By: - November 5, 2021 12:00 am

TN, KY, OH: State attorneys general file lawsuit challenging vaccine and testing mandate for federal contractors

Tennessee, joined by Ohio and Kentucky, filed a lawsuit challenging the Biden administration’s COVID-19 vaccine and testing mandate for federal contractors. The state attorneys general, all Republican, argue that the potential workforce loss among federal contractors presents a significant concern for the economies of their states and could exacerbate ongoing supply chain issues.

US: Republican governors lead attack on Biden vaccine and testing mandate for private businesses

Republican governors are expected to sue to stop the Biden administration’s requirement that nearly 2 million employers get workers tested or vaccinated for COVID-19, saying it tramples civil liberties. Florida will join the governors of Alabama and Georgia to file suit, and Indiana, Iowa and Nebraska also vowed to challenge the move in court.

MI: Michigan governor signs bill ending tampon tax

Making feminine hygiene products more affordable can help millions of people, Michigan Gov. Gretchen Whitmer, a Democrat, said during a news conference, where she signed a bill exempting these products from Michigan’s 6% sales tax.

CA: California tries to close the gap in math, but sets off a backlash

Proposed guidelines for math education in California public schools would de-emphasize calculus, reject the idea that some children are naturally gifted and build a connection to social justice. Critics say math shouldn’t be political.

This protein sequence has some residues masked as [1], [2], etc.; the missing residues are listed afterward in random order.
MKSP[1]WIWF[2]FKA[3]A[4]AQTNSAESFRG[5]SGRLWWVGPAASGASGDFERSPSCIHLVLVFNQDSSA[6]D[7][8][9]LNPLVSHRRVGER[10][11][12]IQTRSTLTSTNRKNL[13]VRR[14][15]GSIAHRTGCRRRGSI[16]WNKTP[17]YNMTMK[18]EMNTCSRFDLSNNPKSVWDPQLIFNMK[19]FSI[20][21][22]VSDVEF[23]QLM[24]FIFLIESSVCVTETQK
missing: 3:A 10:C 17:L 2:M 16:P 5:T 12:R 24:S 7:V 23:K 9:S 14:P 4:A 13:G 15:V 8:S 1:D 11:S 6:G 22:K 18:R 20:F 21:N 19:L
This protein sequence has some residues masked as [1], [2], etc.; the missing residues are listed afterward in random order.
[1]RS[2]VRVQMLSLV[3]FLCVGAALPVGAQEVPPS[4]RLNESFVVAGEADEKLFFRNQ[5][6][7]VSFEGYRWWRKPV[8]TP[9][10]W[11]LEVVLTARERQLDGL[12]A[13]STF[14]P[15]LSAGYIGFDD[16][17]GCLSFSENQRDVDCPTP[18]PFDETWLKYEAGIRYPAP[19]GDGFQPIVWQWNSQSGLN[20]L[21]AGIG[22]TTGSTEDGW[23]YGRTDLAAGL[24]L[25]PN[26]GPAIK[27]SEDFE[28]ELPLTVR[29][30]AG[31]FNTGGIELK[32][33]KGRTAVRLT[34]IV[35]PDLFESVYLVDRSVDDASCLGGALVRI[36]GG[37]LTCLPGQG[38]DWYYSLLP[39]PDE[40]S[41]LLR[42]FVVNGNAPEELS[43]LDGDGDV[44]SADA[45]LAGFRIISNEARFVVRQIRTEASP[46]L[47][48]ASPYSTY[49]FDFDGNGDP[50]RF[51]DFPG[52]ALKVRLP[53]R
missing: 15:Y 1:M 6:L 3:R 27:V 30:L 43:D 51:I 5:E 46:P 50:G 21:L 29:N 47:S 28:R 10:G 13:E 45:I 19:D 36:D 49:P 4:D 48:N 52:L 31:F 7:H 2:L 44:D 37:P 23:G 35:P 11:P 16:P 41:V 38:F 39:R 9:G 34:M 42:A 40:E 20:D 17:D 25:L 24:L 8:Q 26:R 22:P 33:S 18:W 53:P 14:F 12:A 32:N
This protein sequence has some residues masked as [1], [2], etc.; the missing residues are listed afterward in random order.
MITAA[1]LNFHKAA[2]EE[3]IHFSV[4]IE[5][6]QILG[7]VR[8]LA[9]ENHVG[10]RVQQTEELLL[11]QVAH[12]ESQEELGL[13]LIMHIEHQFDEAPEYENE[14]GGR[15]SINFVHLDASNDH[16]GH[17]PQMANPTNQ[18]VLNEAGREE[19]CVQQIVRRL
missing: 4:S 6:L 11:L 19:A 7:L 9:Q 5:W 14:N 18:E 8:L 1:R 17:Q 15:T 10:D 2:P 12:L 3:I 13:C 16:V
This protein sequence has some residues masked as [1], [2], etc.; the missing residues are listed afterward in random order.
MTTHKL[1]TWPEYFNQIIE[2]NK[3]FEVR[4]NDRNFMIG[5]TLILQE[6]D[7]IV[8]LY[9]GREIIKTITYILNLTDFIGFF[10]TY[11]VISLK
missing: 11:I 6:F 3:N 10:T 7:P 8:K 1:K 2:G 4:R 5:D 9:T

TX: Biden administration sues Texas over new voting restrictions

The Biden administration sued Texas over new election laws, targeting provisions surrounding mail-in voting requirements and voter assistance, which the U.S. Justice Department argues violate federal civil rights protections.

AL: Alabama lawmakers considering employee exemptions for COVID vaccine mandate 

The Alabama legislature is debating a bill that would prohibit employers from firing an employee who refuses a COVID-19 vaccine and claims a religious or medical exemption.

CT: Connecticut governor eases COVID quarantine restriction for students

Connecticut Democratic Gov. Ned Lamont announced a new policy that will ease some quarantine requirements for students after potential exposures to COVID-19. Masks still will be required, however.

UT: Utah considers how to help families afford child care

Utahns could receive a nonrefundable individual income tax credit for children up to age 5, ranging between to per child, per year, if legislators move forward with a proposal outlined in a recent meeting of the legislature’s Economic Development and Workforce Services Interim Committee.


CO: Rural Colorado students sue to block law demanding 26 schools shed their Native American mascots

A lawsuit filed in U.S. District Court challenges the constitutionality of a new Colorado law requiring public schools to get rid of Native American mascots, logos and imagery by next summer or face massive fines.